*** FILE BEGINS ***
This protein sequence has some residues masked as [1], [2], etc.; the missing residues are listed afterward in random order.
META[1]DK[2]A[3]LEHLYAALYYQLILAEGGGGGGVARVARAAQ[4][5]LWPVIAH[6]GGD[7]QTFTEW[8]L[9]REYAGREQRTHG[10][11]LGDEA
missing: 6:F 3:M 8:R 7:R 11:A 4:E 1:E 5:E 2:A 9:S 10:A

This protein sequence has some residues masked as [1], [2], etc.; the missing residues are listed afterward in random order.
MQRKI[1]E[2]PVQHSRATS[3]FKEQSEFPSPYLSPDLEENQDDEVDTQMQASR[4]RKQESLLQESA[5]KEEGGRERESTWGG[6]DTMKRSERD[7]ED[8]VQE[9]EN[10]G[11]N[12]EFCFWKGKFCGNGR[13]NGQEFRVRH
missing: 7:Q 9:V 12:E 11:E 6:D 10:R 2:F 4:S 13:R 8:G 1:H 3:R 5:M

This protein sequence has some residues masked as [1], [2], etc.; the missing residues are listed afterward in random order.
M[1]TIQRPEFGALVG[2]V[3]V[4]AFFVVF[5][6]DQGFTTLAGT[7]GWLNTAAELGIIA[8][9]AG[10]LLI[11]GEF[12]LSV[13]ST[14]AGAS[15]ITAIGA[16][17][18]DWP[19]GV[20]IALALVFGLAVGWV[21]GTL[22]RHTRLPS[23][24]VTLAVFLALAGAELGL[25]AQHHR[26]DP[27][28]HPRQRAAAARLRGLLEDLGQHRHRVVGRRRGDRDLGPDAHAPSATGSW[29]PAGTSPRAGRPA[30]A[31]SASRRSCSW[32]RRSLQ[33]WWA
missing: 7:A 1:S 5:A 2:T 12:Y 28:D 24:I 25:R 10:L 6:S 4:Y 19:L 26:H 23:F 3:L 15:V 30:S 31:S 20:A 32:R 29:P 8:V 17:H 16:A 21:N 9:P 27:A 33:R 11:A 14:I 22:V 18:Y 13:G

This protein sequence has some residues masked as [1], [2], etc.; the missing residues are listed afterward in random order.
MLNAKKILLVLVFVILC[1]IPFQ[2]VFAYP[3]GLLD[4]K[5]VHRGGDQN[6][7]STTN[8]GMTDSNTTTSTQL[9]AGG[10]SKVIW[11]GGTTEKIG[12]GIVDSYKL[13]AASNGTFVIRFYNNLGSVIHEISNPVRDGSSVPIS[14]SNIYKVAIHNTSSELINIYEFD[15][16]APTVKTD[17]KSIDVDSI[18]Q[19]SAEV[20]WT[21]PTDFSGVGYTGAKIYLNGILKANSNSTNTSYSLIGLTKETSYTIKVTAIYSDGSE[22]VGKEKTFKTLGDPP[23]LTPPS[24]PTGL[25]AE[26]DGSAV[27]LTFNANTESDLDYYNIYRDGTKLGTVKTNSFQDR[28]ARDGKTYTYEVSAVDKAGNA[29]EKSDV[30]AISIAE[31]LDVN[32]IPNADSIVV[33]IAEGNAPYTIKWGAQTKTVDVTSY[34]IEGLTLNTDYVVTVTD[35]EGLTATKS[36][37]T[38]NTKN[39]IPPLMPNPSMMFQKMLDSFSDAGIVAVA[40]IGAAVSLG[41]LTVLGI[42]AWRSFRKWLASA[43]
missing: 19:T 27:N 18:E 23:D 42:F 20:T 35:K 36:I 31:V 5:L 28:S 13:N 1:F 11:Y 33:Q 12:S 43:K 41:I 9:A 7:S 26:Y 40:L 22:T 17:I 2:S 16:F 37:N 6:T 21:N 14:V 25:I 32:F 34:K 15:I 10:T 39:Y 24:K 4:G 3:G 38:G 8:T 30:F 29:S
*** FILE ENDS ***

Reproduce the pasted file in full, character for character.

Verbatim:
This protein sequence has some residues masked as [1], [2], etc.; the missing residues are listed afterward in random order.
META[1]DK[2]A[3]LEHLYAALYYQLILAEGGGGGGVARVARAAQ[4][5]LWPVIAH[6]GGD[7]QTFTEW[8]L[9]REYAGREQRTHG[10][11]LGDEA
missing: 6:F 3:M 8:R 7:R 11:A 4:E 1:E 5:E 2:A 9:S 10:A

This protein sequence has some residues masked as [1], [2], etc.; the missing residues are listed afterward in random order.
MQRKI[1]E[2]PVQHSRATS[3]FKEQSEFPSPYLSPDLEENQDDEVDTQMQASR[4]RKQESLLQESA[5]KEEGGRERESTWGG[6]DTMKRSERD[7]ED[8]VQE[9]EN[10]G[11]N[12]EFCFWKGKFCGNGR[13]NGQEFRVRH
missing: 7:Q 9:V 12:E 11:E 6:D 10:R 2:F 4:S 13:R 8:G 1:H 3:R 5:M

This protein sequence has some residues masked as [1], [2], etc.; the missing residues are listed afterward in random order.
M[1]TIQRPEFGALVG[2]V[3]V[4]AFFVVF[5][6]DQGFTTLAGT[7]GWLNTAAELGIIA[8][9]AG[10]LLI[11]GEF[12]LSV[13]ST[14]AGAS[15]ITAIGA[16][17][18]DWP[19]GV[20]IALALVFGLAVGWV[21]GTL[22]RHTRLPS[23][24]VTLAVFLALAGAELGL[25]AQHHR[26]DP[27][28]HPRQRAAAARLRGLLEDLGQHRHRVVGRRRGDRDLGPDAHAPSATGSW[29]PAGTSPRAGRPA[30]A[31]SASRRSCSW[32]RRSLQ[33]WWA
missing: 7:A 1:S 5:A 2:T 12:Y 28:D 24:I 25:R 10:L 6:S 4:Y 19:L 26:H 23:F 3:L 15:V 30:S 31:S 20:A 32:R 29:P 8:V 17:H 16:A 21:N 9:P 27:A 33:R 11:A 14:I 22:V 18:Y 13:G

This protein sequence has some residues masked as [1], [2], etc.; the missing residues are listed afterward in random order.
MLNAKKILLVLVFVILC[1]IPFQ[2]VFAYP[3]GLLD[4]K[5]VHRGGDQN[6][7]STTN[8]GMTDSNTTTSTQL[9]AGG[10]SKVIW[11]GGTTEKIG[12]GIVDSYKL[13]AASNGTFVIRFYNNLGSVIHEISNPVRDGSSVPIS[14]SNIYKVAIHNTSSELINIYEFD[15][16]APTVKTD[17]KSIDVDSI[18]Q[19]SAEV[20]WT[21]PTDFSGVGYTGAKIYLNGILKANSNSTNTSYSLIGLTKETSYTIKVTAIYSDGSE[22]VGKEKTFKTLGDPP[23]LTPPS[24]PTGL[25]AE[26]DGSAV[27]LTFNANTESDLDYYNIYRDGTKLGTVKTNSFQDR[28]ARDGKTYTYEVSAVDKAGNA[29]EKSDV[30]AISIAE[31]LDVN[32]IPNADSIVV[33]IAEGNAPYTIKWGAQTKTVDVTSY[34]IEGLTLNTDYVVTVTD[35]EGLTATKS[36][37]T[38]NTKN[39]IPPLMPNPSMMFQKMLDSFSDAGIVAVA[40]IGAAVSLG[41]LTVLGI[42]AWRSFRKWLASA[43]
missing: 19:T 27:N 18:E 23:D 42:F 20:T 35:K 36:I 31:V 5:L 28:S 13:N 1:F 11:Y 33:Q 12:S 43:K 41:I 9:A 7:S 26:Y 40:L 22:T 17:I 2:S 16:F 37:N 6:T 21:N 14:V 25:I 32:F 34:K 15:I 10:T 39:Y 24:K 4:G 3:G 38:G 8:T 30:F 29:S